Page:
The number of young girls using social media for more than three hours on an average school day has doubled in just four years, research finds.
According to koodakpress، According to data collected from a survey of 4,410 children in 2011/12 and 3,616 in 2015/16, both boys and girls are visiting social networking sites more regularly.
However, boys’ usage of social media remains far lower than that of their female counterparts.
In 2011/12, 4.9 per cent of boys spent more than three hours on social networking sites, which increased to 8.3 per cent in 2015/16.
In comparison, the figures for 2011/12 found that 8.7 per cent of 10 to 15-year-old girls used sites such as Facebook for more than three hours a day, jumping to 17.4 per cent in 2015/16.
The data was collected from Understanding Society, the UK household longitudinal study.
This comes after reports that children are being exposed to “significant emotional risk” on social media, particularly as they transition into secondary school.
The Children’s Commissioner issued a stark warning in a report showing that pupils aged 10 to 12-years-old are becoming increasingly anxious about their online image and “keeping up appearances”.
While eight to 10-year-olds use social media in a “playful, creative” way – often to play games – this changes significantly as children’s social circles expand in their first year of secondary school, it says.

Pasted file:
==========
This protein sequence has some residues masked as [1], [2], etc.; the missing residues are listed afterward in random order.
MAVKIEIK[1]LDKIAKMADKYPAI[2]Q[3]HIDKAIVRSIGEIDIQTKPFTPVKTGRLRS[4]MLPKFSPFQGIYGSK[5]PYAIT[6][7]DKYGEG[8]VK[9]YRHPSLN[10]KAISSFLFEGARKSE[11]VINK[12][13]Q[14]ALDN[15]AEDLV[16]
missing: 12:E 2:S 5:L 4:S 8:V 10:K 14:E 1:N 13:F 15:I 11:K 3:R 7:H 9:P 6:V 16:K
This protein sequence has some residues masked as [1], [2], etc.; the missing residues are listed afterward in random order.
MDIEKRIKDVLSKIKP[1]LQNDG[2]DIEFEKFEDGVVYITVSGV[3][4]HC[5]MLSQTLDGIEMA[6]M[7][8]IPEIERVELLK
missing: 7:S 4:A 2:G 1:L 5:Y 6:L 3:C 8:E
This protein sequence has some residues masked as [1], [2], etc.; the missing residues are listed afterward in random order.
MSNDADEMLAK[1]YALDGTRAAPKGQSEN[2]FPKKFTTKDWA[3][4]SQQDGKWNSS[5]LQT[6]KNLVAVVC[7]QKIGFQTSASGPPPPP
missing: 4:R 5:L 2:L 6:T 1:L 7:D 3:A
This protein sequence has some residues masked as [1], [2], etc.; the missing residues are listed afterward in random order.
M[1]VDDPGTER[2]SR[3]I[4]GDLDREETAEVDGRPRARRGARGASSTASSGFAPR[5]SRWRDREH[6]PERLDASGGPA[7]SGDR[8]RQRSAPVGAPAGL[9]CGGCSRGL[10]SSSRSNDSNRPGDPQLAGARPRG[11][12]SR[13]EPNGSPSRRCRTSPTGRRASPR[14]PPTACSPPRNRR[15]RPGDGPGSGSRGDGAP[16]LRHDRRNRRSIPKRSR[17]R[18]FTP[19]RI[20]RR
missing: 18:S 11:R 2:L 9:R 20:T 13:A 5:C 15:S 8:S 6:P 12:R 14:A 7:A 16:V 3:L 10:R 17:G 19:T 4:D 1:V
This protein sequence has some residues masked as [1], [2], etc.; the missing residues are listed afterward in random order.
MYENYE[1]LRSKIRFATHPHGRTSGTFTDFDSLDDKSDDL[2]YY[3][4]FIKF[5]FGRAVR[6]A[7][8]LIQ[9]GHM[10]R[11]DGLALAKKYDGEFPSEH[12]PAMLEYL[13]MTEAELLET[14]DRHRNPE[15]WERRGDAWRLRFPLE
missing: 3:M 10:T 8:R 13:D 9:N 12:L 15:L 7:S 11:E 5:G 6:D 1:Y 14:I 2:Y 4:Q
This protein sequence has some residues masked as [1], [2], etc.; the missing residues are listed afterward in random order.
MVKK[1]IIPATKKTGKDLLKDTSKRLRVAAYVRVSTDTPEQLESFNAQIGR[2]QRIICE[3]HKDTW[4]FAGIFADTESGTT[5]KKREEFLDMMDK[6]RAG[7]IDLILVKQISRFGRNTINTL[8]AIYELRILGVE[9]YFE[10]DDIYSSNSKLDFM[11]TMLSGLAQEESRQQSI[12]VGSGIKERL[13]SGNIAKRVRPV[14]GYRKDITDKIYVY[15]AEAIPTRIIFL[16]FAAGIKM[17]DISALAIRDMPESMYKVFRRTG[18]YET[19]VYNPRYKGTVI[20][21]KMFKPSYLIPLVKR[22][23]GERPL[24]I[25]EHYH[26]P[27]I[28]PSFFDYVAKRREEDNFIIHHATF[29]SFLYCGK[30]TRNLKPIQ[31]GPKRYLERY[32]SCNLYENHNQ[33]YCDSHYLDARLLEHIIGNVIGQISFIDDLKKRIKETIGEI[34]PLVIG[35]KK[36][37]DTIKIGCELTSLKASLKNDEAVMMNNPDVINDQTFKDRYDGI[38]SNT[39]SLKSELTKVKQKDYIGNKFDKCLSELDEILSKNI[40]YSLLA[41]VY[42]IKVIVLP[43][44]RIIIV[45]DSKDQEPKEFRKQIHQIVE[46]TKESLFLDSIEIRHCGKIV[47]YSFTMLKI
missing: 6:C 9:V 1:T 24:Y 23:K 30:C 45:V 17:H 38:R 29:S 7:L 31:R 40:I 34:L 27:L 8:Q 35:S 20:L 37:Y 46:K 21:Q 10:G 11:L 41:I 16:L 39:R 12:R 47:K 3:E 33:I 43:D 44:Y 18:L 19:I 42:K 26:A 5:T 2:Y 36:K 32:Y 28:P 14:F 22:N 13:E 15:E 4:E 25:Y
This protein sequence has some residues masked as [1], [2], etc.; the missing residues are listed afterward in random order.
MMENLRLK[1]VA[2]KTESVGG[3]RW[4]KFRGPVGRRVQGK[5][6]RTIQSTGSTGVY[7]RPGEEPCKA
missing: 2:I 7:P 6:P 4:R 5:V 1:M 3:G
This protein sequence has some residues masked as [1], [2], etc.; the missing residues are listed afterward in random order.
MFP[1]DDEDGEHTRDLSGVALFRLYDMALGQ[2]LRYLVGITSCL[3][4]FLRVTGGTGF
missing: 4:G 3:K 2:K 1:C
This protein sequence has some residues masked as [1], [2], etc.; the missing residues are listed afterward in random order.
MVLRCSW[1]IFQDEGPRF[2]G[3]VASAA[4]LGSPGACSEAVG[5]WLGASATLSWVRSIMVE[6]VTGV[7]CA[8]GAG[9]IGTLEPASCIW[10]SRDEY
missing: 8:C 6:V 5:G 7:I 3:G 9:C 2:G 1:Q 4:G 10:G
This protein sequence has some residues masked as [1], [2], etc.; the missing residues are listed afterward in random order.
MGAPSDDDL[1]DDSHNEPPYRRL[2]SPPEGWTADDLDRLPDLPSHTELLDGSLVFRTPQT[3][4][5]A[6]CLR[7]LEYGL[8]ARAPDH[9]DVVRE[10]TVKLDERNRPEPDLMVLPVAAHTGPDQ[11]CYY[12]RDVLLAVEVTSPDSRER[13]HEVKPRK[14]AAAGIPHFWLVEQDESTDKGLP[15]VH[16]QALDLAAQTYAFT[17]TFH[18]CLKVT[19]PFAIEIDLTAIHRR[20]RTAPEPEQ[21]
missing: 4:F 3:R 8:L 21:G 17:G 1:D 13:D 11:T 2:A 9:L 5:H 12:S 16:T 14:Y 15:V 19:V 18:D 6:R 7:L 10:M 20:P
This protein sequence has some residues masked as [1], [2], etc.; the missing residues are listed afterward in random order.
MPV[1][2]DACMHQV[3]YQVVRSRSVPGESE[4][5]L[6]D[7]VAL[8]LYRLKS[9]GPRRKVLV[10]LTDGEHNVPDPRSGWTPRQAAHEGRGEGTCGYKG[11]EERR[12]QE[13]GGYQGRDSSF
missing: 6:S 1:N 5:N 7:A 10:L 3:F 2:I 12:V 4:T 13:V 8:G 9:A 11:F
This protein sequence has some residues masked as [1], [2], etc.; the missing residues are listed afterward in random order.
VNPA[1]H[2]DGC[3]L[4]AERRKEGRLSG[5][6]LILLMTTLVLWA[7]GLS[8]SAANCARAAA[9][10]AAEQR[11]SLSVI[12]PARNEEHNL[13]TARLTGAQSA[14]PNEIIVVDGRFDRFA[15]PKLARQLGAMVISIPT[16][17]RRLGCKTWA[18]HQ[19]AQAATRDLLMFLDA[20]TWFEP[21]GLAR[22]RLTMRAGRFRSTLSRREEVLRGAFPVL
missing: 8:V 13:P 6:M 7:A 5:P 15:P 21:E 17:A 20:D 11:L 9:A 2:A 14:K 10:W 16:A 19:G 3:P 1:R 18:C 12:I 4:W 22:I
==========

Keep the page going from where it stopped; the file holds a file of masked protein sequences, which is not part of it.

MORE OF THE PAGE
As well as highlighting the increase in social media usage among young girls, the Children’s Well-being and Social Relationships report also found that for the first time boys were more likely than girls to argue with their mother more than once a week.
It revealed that in 2015/16, 25.2 per cent of girls aged 10 to 15-years-old reported quarrelling with their mother more than once a week, compared with 26.3 per cent of boys.
This is down from 31 per cent of girls and 30.1 per cent of boys in 2009/10.
Both sexes argued with their father less than their mother on average, but more children reported talking frequently to their mothers about “things that matter” than their fathers.